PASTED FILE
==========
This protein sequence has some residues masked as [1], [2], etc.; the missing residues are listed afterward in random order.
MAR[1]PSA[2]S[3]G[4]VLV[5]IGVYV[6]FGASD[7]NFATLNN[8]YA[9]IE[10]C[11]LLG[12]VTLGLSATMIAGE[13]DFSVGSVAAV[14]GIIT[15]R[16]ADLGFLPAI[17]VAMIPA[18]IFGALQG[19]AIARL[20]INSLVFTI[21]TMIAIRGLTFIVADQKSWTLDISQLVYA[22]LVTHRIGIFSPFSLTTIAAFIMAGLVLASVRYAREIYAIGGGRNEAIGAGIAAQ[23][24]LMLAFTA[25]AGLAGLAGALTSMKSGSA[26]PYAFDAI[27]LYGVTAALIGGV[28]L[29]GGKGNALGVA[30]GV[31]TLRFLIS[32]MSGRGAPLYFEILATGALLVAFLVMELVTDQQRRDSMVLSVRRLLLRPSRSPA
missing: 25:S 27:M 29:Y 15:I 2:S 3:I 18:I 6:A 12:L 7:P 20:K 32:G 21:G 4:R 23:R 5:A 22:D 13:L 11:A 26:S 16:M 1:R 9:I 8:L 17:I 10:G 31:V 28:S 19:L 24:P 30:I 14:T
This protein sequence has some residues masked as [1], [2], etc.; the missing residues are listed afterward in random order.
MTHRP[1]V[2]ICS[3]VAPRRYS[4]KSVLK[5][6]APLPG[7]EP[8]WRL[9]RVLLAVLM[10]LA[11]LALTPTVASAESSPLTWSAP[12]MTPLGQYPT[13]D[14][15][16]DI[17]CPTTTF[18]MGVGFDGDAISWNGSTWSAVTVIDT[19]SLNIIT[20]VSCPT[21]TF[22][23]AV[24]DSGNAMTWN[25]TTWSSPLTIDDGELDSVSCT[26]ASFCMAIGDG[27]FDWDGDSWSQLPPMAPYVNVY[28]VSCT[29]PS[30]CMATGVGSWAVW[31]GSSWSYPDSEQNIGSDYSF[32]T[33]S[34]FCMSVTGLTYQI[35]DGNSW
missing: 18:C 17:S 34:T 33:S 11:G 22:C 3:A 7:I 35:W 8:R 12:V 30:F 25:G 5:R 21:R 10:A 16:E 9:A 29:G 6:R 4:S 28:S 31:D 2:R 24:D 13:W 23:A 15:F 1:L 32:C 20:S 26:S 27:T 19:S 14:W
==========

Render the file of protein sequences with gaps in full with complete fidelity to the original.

This protein sequence has some residues masked as [1], [2], etc.; the missing residues are listed afterward in random order.
MAR[1]PSA[2]S[3]G[4]VLV[5]IGVYV[6]FGASD[7]NFATLNN[8]YA[9]IE[10]C[11]LLG[12]VTLGLSATMIAGE[13]DFSVGSVAAV[14]GIIT[15]R[16]ADLGFLPAI[17]VAMIPA[18]IFGALQG[19]AIARL[20]INSLVFTI[21]TMIAIRGLTFIVADQKSWTLDISQLVYA[22]LVTHRIGIFSPFSLTTIAAFIMAGLVLASVRYAREIYAIGGGRNEAIGAGIAAQ[23][24]LMLAFTA[25]AGLAGLAGALTSMKSGSA[26]PYAFDAI[27]LYGVTAALIGGV[28]L[29]GGKGNALGVA[30]GV[31]TLRFLIS[32]MSGRGAPLYFEILATGALLVAFLVMELVTDQQRRDSMVLSVRRLLLRPSRSPA
missing: 25:S 27:M 29:Y 15:I 2:S 3:I 18:I 6:A 12:L 7:P 20:K 32:G 21:G 4:R 23:R 5:A 22:D 13:L 11:A 26:S 16:M 1:R 9:I 8:L 17:I 10:G 31:V 28:S 19:L 24:P 30:I 14:T
This protein sequence has some residues masked as [1], [2], etc.; the missing residues are listed afterward in random order.
MTHRP[1]V[2]ICS[3]VAPRRYS[4]KSVLK[5][6]APLPG[7]EP[8]WRL[9]RVLLAVLM[10]LA[11]LALTPTVASAESSPLTWSAP[12]MTPLGQYPT[13]D[14][15][16]DI[17]CPTTTF[18]MGVGFDGDAISWNGSTWSAVTVIDT[19]SLNIIT[20]VSCPT[21]TF[22][23]AV[24]DSGNAMTWN[25]TTWSSPLTIDDGELDSVSCT[26]ASFCMAIGDG[27]FDWDGDSWSQLPPMAPYVNVY[28]VSCT[29]PS[30]CMATGVGSWAVW[31]GSSWSYPDSEQNIGSDYSF[32]T[33]S[34]FCMSVTGLTYQI[35]DGNSW
missing: 18:C 17:S 34:T 33:S 11:G 22:C 3:A 7:I 35:W 8:R 12:V 30:F 25:G 5:R 21:R 10:A 16:E 9:A 29:G 6:R 4:S 28:S 31:D 2:R 24:D 13:W 23:A 15:F 1:L 32:C 20:S 26:S 27:T 19:S 14:W